Once we returned from our trip to Colorado this summer, we knew we needed to replace our shackles and equalizers. Recall that we had one break in Colorado, so we knew the others were in need of service.
Well, I purchased the parts we needed via Amazon, and they had arrived a few weeks before. We purchased a complete shackle, bolt and Never-Fail bushing set, as well as a pair of 6-8K Trail Air Equalizers. Both were sold under the "Mobile Outfitters" brand, which was a division of Lippert, targeting Aftermarket sales. Lippert has since disbanded the "Mobile Outfitter" idea.
We knew this project would likely take t least two days. We started by pulling all the slides in, hitching the coach up to the truck. Tony pre-loosened all the bolts before jacking the rig, using penetrating oil and a lot of elbow grease, so they would remove easier.
We raised one side to remove the tires. We added plenty of backup jacks and blocks to make sure the rig was safe to be under.
We removed the wheels, then went to work on removing the bolts. Some took far more effort than others, including some help from a 5lb hammer. Removing the bushings was also a challenge, but not as hard as we thought. We had a metal punch to help remove them. Reassembly took longer, as we had to work to get things properly aligned so the bolts would seat correctly. It was also hot and we were in the sun, getting hungry and thirsty, but did not feel safe to go inside the coach with it being suspended as it was. Tony ran and got us lunch, and we had access to the park facilities for restrooms.
Coach is raised using our Ground Control system, but a jack under the axle helps support it to take pressure off the suspension.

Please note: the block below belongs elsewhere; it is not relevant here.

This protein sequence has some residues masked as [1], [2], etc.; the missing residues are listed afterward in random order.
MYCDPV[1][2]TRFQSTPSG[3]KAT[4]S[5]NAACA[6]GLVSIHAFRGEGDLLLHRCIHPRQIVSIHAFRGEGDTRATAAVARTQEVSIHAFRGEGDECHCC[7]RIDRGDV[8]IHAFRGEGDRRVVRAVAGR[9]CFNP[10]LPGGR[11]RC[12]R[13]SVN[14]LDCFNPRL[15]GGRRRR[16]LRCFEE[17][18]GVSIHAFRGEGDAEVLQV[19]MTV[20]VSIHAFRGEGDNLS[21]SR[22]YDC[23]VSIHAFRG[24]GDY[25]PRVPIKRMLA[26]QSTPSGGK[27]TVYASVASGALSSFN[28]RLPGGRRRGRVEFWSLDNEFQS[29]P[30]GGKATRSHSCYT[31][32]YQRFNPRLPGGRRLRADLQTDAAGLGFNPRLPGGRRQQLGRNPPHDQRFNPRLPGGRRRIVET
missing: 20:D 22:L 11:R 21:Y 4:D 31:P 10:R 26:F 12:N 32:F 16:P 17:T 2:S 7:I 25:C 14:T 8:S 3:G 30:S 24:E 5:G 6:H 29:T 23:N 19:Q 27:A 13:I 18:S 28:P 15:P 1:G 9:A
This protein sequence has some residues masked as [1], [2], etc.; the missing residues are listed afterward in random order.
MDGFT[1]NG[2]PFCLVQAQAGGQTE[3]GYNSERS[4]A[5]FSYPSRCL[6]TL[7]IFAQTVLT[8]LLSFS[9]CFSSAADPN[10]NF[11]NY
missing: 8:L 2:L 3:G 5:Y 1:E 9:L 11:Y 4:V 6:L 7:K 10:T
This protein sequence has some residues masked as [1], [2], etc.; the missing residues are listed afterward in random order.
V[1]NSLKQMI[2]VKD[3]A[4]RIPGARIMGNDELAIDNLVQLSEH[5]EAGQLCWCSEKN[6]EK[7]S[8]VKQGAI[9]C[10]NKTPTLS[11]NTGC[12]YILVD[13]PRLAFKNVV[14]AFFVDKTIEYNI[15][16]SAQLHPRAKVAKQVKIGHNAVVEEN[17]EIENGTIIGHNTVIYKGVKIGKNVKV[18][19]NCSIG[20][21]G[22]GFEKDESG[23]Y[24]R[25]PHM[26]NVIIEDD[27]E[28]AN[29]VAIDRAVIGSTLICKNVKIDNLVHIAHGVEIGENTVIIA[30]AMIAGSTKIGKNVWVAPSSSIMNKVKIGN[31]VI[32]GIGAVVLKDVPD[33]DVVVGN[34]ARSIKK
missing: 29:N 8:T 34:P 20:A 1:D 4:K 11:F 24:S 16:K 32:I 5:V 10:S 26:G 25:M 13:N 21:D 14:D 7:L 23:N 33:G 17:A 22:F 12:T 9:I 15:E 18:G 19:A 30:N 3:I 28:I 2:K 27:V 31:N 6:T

Tony preps the bolts with lubricant and works (before the rig is raised) to get the nuts free.
Removing the bolts requires some hammering, some wrenching, and ultimately some pulling.
Yay! It's installed! Just need wheels!
He finally had everything back together about 5pm (we had started about 10am). He was very happy!!
The next day, we began about 10 with the other side. It went a little faster since we knew what to expect. We had more challenges getting things aligned, but we got done about 2:30.
Using the punch to remove the bushing.
Adjusting (jacking) the axle height to align the spring and hanger.
We reassembled this side and then proceeded to "settle in" again, putting outr blocks and stabilizers in place, extra jacks for stabilizing, wheel covers, etc.
At least now if we want to go, we can feel safe doing so!
Top is new, Never-Fail bushing. Two middle are old bushings, bottom is standard nylon bushing (like the two worn ones.)
Old vs new-- you can see how worn the shock-absorbing rubber is.
Old vs new -- there should be a lot less "play" in the suspension now.
Old shackle vs new. Notice the elongated holes!